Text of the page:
Congressional Democrats—with some Republican help—are close to passing a colossal spending bill, reports indicate.
It’s bad news for America.
The omnibus was on my list of lame-duck legislation to watch out for, and as of now the so-called omnibus bill looks like it’s on track to pass and land on President Joe Biden’s desk.
As Eric Teetsel, vice president of government relations at The Heritage Foundation, wrote for The Daily Signal, passing such a spending bill during the lame-duck session before the next Congress convenes Jan. 3 would be highly unusual. (The Daily Signal is Heritage’s multimedia news organization.)
“Since 1994, control of the House has changed hands in four midterm election cycles (1994, 2006, 2010, and 2018),” he wrote. “Never before has the outgoing House majority passed an omnibus appropriations bill during the lame-duck session following the election.”
Typically, spending during the lame-duck session takes the form of smaller, short-term appropriations. More on that later.
It’s been hard to track in the past few years, given the mind-boggling amount of government expenditure during the COVID-19 pandemic.
But what’s on the table is no small stopgap measure to keep the government running. It’s a bloated monstrosity that will commit the nation to over $1.5 trillion in additional spending, much of it worse than useless. It only will add to the inflation that is wiping out the finances of millions of Americans.
Now the omnibus spending bill is morphing into even more, as Senate Majority Leader Chuck Schumer, D-N.Y., said Tuesday that he would wrap the Electoral Count Act and Ukraine funding into the legislation too.
The omnibus passed the Democrat-controlled House earlier in 2022, but got bogged down as Democrats focused on other priorities. Now they’re trying to push it through the Senate at the very last second or, depending on how you look at the lame-duck session, just after the last second.
What’s important to understand is that this massive spending bill, which undermines the prerogative of the next Congress, can’t pass without Republicans’ help. The lame-duck Senate is split 50-50 in a partisan breakdown, which means Democrats need 10 Republicans to vote in favor to get past a filibuster.
It appears that Senate Minority Leader Mitch McConnell, R-Ky., is pushing for lawmakers to make a deal, as long as he can get increased defense spending.
Sen. Mike Lee, R-Utah, delivered a letter to McConnell, signed by several other senators, calling an embrace of this omnibus spending bill a “reflection of poor leadership.”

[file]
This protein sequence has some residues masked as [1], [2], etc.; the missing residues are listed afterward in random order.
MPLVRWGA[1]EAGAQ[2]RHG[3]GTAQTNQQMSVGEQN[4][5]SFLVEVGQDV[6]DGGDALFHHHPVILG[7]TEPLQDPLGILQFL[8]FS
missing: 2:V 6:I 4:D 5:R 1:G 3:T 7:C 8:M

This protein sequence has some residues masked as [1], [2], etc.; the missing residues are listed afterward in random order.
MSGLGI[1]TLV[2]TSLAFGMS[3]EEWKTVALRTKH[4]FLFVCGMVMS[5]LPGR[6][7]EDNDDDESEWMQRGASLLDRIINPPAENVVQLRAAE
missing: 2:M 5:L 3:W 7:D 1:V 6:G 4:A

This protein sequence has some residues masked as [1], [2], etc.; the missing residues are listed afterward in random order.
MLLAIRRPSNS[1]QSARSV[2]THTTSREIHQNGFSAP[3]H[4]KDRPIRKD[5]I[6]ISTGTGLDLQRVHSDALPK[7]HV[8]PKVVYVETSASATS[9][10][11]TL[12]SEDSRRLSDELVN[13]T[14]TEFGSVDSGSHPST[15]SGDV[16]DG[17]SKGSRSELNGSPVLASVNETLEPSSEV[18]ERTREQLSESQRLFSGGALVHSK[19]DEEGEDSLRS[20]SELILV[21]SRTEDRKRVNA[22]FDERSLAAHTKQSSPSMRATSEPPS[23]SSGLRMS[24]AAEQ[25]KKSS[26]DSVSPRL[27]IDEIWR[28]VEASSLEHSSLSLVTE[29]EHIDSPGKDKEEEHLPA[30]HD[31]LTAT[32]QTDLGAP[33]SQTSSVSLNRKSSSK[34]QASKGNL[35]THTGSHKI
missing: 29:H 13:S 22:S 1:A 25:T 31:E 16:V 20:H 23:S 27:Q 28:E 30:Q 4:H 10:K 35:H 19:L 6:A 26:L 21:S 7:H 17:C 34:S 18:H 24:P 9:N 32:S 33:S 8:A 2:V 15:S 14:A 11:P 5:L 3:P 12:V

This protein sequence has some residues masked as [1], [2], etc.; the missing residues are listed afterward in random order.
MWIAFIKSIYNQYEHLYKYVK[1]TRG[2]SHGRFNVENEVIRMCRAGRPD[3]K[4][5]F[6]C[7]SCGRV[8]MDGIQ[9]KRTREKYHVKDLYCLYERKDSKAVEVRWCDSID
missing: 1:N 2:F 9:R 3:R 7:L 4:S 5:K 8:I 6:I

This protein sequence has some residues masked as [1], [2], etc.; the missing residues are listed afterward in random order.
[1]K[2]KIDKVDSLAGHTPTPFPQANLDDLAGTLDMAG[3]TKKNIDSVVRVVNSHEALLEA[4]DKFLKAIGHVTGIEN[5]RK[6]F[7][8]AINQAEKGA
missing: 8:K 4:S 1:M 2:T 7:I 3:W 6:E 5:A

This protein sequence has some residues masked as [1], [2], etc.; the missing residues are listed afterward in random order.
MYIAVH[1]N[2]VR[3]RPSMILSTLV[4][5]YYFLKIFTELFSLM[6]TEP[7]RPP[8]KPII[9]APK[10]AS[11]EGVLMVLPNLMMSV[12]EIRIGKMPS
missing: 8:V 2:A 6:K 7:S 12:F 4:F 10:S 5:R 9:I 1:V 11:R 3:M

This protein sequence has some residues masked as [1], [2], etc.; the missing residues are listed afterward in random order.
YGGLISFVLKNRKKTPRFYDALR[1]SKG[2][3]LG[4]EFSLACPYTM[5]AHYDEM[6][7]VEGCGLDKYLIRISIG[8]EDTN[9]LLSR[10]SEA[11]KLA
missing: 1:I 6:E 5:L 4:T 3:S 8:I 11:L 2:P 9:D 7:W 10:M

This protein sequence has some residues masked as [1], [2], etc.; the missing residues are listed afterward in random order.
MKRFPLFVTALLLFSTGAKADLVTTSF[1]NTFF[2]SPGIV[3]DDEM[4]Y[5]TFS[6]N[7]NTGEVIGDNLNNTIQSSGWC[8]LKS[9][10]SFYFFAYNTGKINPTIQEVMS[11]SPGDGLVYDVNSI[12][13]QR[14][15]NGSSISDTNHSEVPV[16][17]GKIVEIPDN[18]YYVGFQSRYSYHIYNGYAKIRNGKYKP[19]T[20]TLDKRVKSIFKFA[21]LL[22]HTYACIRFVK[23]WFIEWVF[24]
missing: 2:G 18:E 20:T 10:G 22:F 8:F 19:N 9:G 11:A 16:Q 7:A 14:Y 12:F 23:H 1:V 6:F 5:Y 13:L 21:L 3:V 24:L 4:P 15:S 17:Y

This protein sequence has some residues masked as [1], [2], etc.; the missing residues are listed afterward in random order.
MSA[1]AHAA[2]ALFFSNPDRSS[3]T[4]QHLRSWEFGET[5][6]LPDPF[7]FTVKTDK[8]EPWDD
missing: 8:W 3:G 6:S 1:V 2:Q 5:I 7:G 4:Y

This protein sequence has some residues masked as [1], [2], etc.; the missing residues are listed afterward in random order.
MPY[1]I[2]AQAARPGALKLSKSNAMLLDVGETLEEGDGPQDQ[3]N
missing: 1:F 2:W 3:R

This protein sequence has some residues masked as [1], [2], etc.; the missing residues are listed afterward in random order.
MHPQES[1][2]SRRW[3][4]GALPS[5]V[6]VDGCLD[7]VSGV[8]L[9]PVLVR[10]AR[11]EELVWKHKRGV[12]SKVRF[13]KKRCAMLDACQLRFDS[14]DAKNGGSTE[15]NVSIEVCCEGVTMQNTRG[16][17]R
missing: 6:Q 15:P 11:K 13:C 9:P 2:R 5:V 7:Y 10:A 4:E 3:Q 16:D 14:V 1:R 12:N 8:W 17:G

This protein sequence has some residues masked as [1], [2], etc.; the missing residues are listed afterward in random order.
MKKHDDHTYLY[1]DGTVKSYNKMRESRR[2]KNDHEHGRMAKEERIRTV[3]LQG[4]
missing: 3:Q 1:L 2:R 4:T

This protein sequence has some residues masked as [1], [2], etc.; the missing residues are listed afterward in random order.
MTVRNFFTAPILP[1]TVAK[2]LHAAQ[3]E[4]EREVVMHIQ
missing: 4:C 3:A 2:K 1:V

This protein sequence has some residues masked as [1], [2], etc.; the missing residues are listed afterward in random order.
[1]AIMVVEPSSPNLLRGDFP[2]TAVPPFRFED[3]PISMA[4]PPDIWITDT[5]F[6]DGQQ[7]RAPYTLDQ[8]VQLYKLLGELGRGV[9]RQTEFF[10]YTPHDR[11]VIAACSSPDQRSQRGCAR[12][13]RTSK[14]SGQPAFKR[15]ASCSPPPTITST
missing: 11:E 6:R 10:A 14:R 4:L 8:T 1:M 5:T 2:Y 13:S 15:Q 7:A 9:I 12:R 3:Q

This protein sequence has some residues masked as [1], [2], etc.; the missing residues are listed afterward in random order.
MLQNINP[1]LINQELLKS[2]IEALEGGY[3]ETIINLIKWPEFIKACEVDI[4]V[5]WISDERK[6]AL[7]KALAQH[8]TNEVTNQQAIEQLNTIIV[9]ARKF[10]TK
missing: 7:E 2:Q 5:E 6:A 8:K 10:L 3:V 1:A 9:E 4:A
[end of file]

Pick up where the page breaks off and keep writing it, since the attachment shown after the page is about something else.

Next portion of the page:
Here’s what Lee wrote:
Since taking office, President Biden has overseen a $4.8 trillion increase in the national deficit, costing the average American household an estimated $753 more a month. It should be up to the new Congress to set spending priorities for the remainder of this fiscal year.
In an op-ed for Fox News, Lee and Sen. Rick Scott, R-Fla., explain why the country can’t afford this “Pelosi-Schumer spending bomb” and lambasted it as a dereliction of duty if Republicans allow the omnibus spending bill to pass during the lame-duck session.
“The national debt has grown by nearly $5 TRILLION to an insane $31 TRILLION, causing record inflation that is nearly four times higher than the Federal Reserve target of 2%,” they write.
Lee and Scott note that in the five times control of Congress has changed since 1954, lawmakers didn’t pass an omnibus spending bill before the new majority took power.
Again, even if Senate Democrats want to break this precedent, Republicans have the power to stop it if they all remain opposed.
House Minority Leader Kevin McCarthy, expected to become the next House speaker in the new year, voiced opposition to the huge spending bill, saying that every Senate Republican should vote “no.”
Florida Gov. Ron DeSantis, a Republican, said in an interview with Fox News Channel host Laura Ingraham that GOP lawmakers should “obviously punt it to the next Congress,” where Republicans will have a House majority and leverage for a better outcome.
This seems almost too obvious to point out, unless one considers that McConnell and other Republican crossovers actually think they will get a better bill with Democrats effectively in the driver’s seat. That would say a lot.
Writing for The Federalist on Tuesday, Rep. Andy Ogles, R-Tenn., explains that the best thing for Republicans to do right now would be to insist on a short-term continuing resolution as a stopgap solution until the next Congress takes charge in a few weeks.
Ogles acknowledges that this solution would cause headaches for the Defense Department and limit some defense spending. However, he writes, this concern would be better addressed by lawmakers’ fixing the way they craft budgets in the new year rather than by letting defense spending be the rider by which a massively wasteful, across-the-board spending plan got through Congress.
“Democrats desperately want one last opportunity to pass their radical, toxic agenda—but they need 10 Republicans to agree,” Ogles writes. “That must not be allowed to happen.”
The omnibus spending bill is an unacceptable escalation of fiscal irresponsibility. We hardly saved for that proverbial rainy day before the pandemic; now lawmakers treat trillion-dollar-plus spending bills as if they are just business as usual. Of course, the real crises—such as the disintegrating southern border—get ignored.
The American people should have a Congress that does more than just endlessly rubber-stamp more spending.
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